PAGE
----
Stalking Injunctions Lawyers in Fort Myers, Florida

Under Florida law, any person can seek an injunction to protect him or her from stalking, domestic violence, repeat violence, dating violence, and sexual violence. However, when seeking an injunction – which is a civil court order preventing a person from continuing to commit alleged wrongful acts – the person seeking the injunction must provide evidence that his or her safety is at risk. Many Fort Myers residents believe that injunctions are criminal matters, but this is not the case. While the subject-matter of a protective injunction may be potentially criminal, the order itself does not conclude that a person has committed a crime.

Protective injunctions may be civil orders, but the consequences of being the subject of such an injunction can feel like a criminal conviction, especially because violating a protective injunction can lead to criminal charges. As such, when facing a stalking injunction (or any other type of protective injunction), an accused person should work alongside an experienced Fort Myers Criminal Defense and Stalking Injunction Defense Lawyer. Civil trial lawyers may be excellent in the courtroom when dealing with non-criminal matters, and even though a stalking injunction is technically a civil matter, a criminal defense attorney is better suited to handle the matter.

At Musca Law, our Fort Myers Stalking Injunction Defense Attorneys have the necessary experience, resources, reputation, and track record of success to help you fight a stalking injunction. If you are facing a stalking injunction, you should consider speaking with Musca Law, even if you are not facing any criminal charges. In many cases, the subject of a potential stalking injunction may also be facing criminal charges, and in such cases, our attorneys can handle both matters. To find out more about how Musca Law can help you, contact our office 24/7 by calling (888) 484-5057.

Protective Injunctions in Fort Myers, Florida

Injunctions have many varying names, as courts and jurisdictions across the country use slightly different wording in their laws. In Florida, protective injunctions may be known simply as injunctions, but also are often referred to as “protective orders,” and “restraining orders.” The injunction serves the purpose of stopping the behavior that a person believes to be harmful and potentially dangerous, posing a risk to a person’s life. As previously stated, anyone can file a petition seeking a protective injunction, and in many cases, courts will grant protective injunctions temporarily. While a civil court will issue the injunction, criminal penalties may exist if the injunction – which is a court order – is violated.

Different Protective Injunctions Under Florida Law

In Florida, a person can file a petition to seek one or more types of protective injunctions. There are five types of injunctions that address personal safety, which include the following:

  • Stalking Injunction;
  • Domestic Violence Injunction;
  • Repeat Violence Injunction;
  • Dating Violence Injunction; and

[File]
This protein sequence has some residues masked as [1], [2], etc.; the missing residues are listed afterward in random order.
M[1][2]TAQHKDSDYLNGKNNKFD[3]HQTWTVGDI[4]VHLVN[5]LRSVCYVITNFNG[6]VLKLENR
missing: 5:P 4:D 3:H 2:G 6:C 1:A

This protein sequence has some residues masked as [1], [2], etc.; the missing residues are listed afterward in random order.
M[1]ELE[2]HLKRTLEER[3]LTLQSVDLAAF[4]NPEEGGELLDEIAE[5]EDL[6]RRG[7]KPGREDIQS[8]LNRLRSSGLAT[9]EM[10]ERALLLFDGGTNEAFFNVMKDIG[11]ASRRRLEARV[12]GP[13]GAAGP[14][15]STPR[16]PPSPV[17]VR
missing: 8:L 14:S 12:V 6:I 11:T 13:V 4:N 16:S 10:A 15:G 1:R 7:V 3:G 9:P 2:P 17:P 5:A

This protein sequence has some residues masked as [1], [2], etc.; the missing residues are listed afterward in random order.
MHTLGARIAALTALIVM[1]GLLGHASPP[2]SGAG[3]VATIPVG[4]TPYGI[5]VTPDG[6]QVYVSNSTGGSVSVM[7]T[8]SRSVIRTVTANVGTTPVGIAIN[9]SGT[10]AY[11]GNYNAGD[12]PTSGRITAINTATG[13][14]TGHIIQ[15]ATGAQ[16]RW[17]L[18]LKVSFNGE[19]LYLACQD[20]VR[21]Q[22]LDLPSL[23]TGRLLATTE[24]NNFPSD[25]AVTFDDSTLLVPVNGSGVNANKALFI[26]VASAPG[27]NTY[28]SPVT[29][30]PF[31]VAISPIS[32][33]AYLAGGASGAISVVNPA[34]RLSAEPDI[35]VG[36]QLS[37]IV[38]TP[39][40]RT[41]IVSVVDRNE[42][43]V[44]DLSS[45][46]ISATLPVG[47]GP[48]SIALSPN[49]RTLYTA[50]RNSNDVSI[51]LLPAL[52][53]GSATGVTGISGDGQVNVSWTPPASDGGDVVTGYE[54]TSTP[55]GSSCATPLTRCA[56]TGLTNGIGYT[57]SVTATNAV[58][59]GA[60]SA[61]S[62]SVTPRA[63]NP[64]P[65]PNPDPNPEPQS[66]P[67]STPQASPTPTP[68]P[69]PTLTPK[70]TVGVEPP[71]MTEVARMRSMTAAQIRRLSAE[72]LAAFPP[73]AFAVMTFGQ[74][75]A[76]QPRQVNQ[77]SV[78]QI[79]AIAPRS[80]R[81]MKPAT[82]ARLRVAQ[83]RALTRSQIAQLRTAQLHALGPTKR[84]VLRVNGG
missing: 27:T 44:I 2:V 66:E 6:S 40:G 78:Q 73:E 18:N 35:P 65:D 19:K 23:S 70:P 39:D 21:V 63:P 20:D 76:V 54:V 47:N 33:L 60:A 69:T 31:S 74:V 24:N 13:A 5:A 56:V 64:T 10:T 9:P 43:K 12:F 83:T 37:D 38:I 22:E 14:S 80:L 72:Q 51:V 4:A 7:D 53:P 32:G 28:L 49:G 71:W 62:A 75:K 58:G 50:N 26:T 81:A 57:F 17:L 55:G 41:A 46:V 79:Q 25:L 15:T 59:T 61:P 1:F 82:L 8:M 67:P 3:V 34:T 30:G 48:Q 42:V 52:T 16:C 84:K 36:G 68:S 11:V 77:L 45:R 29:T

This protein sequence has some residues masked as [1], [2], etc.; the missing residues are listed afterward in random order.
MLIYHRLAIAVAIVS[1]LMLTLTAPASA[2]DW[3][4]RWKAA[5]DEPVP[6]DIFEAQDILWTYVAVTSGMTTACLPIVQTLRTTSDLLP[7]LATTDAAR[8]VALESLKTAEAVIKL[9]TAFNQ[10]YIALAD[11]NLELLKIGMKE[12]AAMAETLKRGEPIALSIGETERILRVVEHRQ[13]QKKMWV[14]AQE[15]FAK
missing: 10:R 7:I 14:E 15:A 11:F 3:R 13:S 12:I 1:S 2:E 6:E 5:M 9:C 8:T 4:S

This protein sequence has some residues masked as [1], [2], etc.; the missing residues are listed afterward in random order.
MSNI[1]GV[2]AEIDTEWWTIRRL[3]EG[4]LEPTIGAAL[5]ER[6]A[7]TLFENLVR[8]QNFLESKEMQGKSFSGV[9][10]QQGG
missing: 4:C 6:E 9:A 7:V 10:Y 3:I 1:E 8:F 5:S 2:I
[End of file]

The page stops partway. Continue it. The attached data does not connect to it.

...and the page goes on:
• Sexual Violence Injunction.

A person wishing to get a protective injunction must file a petition in a Fort Myers court. This person is then deemed the “petitioner,” and the person who is the subject of the requested protective injunction is the “respondent.” In the petition, the petitioner will allege that the respondent committed acts which make the petitioner feel unsafe. If the allegations appear credible to a judge, the judge is likely to grant a protective injunction temporarily, which allows time for the respondent to appear in court and defend him or herself.

All five types of protective injunctions seek the same result – to order a person to cease conduct, which allegedly places the petitioner’s safety at risk. The petitioner may file the petition on his or her own behalf or may file the petition on behalf of someone else, such as a minor child. The only difference between the different types of protective injunctions is the alleged underlying conduct at issue. Without the protective injunction, a petitioner asserts that the underlying conduct will continue.

The Crime of Stalking and Stalking Restraining Orders Under Florida Law

Stalking injunctions often, but not always, coincide with a criminal charge of stalking. The crime of stalking is unlike domestic violence, dating violence, repeat violence, and sexual violence in that the alleged respondent has not necessarily made physical contact with the petitioner. As such, anyone facing a stalking injunction in Fort Myers needs to have a good understanding of Florida’s stalking laws and what penalties may be assessed for conviction.

Per Florida Statute Section 784.048(2), a person may face stalking charges if probable cause exists that he or she “willfully, maliciously, and repeatedly follows, harasses, or cyberstalks another person.” Under Florida law, the crime of stalking is considered a first-degree misdemeanor. A conviction can lead to a jail sentence of up to one year and the imposition of a fine of up to $1,000. To be convicted of stalking, Fort Myers prosecutors must prove each element of the crime. If one element cannot be established, the accused person must be acquitted.